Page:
Two institutions dedicated to the conservation and stewardship of natural resources will present a free virtual wildlife and ranching symposium titled “The Future of the Wildlife Enterprise: Applying New Knowledge and Tools” on October 29-30, 2020. The King Ranch® Institute for Ranch Management’s (KRIRM) 17th Annual HOLT CAT® Symposium on Excellence in Ranch Management will be held virtually in partnership with the Caesar Kleberg Wildlife Research Institute (CKWRI).
The wildlife symposium will highlight the challenges and future opportunities of balancing ranching and wildlife resources. Managing resource use among overlapping enterprises is seldom as easy as prescribed in the annual ranch plan. Dave DeLaney, General Manager of Ranching and Wildlife for King Ranch, Inc., will speak from a career’s worth of experience to shed light on challenges coming over the horizon.
A look at the changing nature of hunting will be presented by Greg Simons, owner of Wildlife Systems, Inc. Traditional hunters are retiring and those coming behind have interests greater than the harvest. Simons will explain how successful and experienced outdoor managers must anticipate and capitalize on these expectations.
A wildlife manager and a stockman will share their expectations of the other’s enterprise during two presentations. Tyson Johnson, General Manager of Sooner Cattle Company in Oklahoma, will discuss wildlife in the context of a cattle operation followed by Marc Bartoskewitz, General Manager of Cook Canyon Ranch in Texas, who will present cattle in the context of a wildlife operation. Clearly communicating expectations between the two enterprises can eliminate many resource management conflicts.
The first afternoon of presentations will conclude with discussions on private and public lands in western states. Scott McFarlane, Wildlife Manager for Deseret Land and Livestock in Utah, will speak on the difficulty and necessity of managing the public resource of wildlife on private lands. Rick Danvir, President of Basin Wildlife Consulting, LLC in Wyoming, will share from a career’s worth of experience navigating the legal issues that arise regarding licensing and tag “metering” regulations that are associated with hunting on private lands in predominately public land states.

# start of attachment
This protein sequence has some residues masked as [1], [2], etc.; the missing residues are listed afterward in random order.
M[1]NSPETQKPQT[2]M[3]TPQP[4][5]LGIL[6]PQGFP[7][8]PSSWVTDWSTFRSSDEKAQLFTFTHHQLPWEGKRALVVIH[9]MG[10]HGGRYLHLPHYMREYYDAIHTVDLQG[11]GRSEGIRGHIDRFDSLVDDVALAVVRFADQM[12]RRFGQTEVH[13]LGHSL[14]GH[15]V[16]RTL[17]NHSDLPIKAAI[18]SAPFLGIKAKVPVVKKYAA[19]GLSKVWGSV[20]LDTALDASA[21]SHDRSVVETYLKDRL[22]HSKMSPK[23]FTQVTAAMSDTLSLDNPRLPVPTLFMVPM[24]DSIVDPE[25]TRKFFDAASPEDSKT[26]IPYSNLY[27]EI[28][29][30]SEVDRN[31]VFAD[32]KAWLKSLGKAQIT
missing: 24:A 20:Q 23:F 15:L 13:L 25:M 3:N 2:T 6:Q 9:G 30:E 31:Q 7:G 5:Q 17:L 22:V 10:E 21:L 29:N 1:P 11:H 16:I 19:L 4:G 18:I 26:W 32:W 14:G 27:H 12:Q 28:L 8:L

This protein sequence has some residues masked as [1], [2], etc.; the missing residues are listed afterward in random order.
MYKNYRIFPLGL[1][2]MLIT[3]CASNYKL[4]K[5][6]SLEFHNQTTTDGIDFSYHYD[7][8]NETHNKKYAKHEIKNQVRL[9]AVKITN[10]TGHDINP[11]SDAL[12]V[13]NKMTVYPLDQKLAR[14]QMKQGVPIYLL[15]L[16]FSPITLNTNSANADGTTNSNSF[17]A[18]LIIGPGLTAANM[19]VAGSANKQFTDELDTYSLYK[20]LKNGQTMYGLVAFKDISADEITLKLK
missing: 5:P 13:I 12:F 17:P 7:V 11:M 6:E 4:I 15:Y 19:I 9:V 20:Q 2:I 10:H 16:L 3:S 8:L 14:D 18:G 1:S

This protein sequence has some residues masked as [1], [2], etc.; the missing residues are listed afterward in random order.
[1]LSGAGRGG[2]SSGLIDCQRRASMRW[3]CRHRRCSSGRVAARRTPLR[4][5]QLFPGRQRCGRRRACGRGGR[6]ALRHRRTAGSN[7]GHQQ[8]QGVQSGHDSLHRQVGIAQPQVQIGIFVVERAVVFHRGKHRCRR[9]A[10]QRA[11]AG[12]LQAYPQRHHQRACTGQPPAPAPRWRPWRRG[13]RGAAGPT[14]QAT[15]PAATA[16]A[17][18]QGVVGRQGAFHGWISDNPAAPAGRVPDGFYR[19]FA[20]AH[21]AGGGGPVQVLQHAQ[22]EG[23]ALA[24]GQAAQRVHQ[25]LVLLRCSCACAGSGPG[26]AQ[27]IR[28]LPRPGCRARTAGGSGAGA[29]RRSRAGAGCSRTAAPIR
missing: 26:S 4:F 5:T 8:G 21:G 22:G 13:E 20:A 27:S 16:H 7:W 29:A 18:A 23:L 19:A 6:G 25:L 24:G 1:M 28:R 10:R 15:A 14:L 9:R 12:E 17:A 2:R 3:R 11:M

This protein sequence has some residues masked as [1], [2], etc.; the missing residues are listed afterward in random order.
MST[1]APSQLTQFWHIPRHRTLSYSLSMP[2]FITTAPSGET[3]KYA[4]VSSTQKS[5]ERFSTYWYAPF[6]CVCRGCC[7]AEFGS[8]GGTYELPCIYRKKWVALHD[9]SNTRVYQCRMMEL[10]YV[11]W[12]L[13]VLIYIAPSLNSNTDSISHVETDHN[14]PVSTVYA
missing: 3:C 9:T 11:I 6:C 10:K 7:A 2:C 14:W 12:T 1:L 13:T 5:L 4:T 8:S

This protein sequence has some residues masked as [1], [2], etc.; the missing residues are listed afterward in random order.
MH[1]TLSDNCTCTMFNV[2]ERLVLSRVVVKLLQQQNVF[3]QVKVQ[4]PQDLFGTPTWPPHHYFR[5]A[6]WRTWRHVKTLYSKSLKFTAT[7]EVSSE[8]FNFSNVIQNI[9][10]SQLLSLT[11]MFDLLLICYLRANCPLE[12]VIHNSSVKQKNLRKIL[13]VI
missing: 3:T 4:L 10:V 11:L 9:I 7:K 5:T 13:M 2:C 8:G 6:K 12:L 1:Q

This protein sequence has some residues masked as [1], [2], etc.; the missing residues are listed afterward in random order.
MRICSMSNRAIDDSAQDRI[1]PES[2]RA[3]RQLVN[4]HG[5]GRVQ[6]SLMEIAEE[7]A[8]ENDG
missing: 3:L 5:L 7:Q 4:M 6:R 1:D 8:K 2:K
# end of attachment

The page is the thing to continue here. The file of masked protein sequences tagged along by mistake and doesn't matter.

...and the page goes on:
During the afternoon of virtual presentations on Friday, October 30th, Chief Operating Officer for Texas Parks and Wildlife Department (TPWD) Clayton Wolf will discuss the myths and realities surrounding Chronic Wasting Disease (CWD). Despite the attention garnered, CWD is still not well understood. Wolf’s presentation will clear the confusion.
Recent advances in quail and whitetail deer management will be presented by faculty from CKWRI. Endowed Professor for Quail Research Fidel Hernandez, PhD, will share novel research by CKWRI scientists and students, which offers insights, advances the understanding of population dynamics, and sheds light on the effectiveness of management on wild quail populations. David Hewitt, PhD, Endowed Director of Wildlife Research, will explain the results of CKWRI supplementation and genetic management research projects and provide insights to the impact of those management decisions/practices in whitetail deer management.
Carter Smith, Executive Director of TPWD, will conclude the virtual presentations with a big-picture look at how resource managers might combine symposium learning with personal experience to position their operations for environmental, social, and economic success. After each virtual presentation, time will be allotted for a question and answer session with the respective speaker. A break during the first afternoon will showcase the recipients of the Texas Farm Credit Certificate in Advanced Ranch Management. On the second day of presentations, the break will feature a viewing of American Ocelot, a film that features a glimpse into the life of the endangered wild cat.